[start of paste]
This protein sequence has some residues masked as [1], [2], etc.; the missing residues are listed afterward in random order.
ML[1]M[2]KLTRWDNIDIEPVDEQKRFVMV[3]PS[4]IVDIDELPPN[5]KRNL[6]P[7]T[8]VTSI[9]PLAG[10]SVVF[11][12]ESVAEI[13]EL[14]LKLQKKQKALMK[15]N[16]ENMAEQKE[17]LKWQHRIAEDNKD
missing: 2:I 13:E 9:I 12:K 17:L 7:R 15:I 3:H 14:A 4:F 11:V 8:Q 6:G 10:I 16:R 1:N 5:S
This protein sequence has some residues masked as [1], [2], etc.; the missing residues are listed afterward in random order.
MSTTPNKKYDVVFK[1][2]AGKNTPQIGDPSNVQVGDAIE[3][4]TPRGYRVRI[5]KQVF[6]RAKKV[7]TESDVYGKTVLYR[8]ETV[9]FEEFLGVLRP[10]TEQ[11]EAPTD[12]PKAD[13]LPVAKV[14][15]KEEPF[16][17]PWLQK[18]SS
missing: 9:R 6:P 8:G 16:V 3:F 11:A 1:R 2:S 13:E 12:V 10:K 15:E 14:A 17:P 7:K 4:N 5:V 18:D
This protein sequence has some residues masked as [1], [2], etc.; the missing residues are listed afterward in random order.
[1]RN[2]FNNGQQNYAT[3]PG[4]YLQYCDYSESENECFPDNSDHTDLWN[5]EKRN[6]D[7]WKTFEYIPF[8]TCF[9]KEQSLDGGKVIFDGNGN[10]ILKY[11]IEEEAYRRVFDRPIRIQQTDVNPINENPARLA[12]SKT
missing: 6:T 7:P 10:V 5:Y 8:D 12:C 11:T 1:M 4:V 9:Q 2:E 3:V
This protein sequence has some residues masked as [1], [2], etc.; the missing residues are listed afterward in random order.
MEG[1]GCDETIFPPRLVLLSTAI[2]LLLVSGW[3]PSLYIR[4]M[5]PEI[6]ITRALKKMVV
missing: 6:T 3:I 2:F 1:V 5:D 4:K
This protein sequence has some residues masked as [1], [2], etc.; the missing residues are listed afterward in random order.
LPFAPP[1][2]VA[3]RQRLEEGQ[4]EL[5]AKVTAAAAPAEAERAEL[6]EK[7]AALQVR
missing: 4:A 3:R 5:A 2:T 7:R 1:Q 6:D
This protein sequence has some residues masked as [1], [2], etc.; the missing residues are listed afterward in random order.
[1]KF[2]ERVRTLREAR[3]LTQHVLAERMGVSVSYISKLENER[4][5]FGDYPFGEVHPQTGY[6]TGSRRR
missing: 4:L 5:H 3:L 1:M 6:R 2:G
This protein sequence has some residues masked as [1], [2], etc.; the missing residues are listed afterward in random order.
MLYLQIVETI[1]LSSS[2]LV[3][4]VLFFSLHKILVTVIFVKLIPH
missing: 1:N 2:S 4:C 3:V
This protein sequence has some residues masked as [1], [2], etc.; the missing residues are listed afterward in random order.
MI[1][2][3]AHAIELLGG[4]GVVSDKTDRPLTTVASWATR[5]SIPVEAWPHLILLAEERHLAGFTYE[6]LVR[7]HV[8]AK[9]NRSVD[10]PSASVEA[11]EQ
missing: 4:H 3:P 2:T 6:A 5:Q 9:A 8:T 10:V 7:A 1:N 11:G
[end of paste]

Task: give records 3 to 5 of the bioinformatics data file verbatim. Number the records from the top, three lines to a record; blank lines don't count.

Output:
This protein sequence has some residues masked as [1], [2], etc.; the missing residues are listed afterward in random order.
[1]RN[2]FNNGQQNYAT[3]PG[4]YLQYCDYSESENECFPDNSDHTDLWN[5]EKRN[6]D[7]WKTFEYIPF[8]TCF[9]KEQSLDGGKVIFDGNGN[10]ILKY[11]IEEEAYRRVFDRPIRIQQTDVNPINENPARLA[12]SKT
missing: 6:T 7:P 10:V 5:Y 8:D 12:C 11:T 1:M 4:V 9:Q 2:E 3:V
This protein sequence has some residues masked as [1], [2], etc.; the missing residues are listed afterward in random order.
MEG[1]GCDETIFPPRLVLLSTAI[2]LLLVSGW[3]PSLYIR[4]M[5]PEI[6]ITRALKKMVV
missing: 6:T 3:I 2:F 1:V 5:D 4:K
This protein sequence has some residues masked as [1], [2], etc.; the missing residues are listed afterward in random order.
LPFAPP[1][2]VA[3]RQRLEEGQ[4]EL[5]AKVTAAAAPAEAERAEL[6]EK[7]AALQVR
missing: 4:A 3:R 5:A 2:T 7:R 1:Q 6:D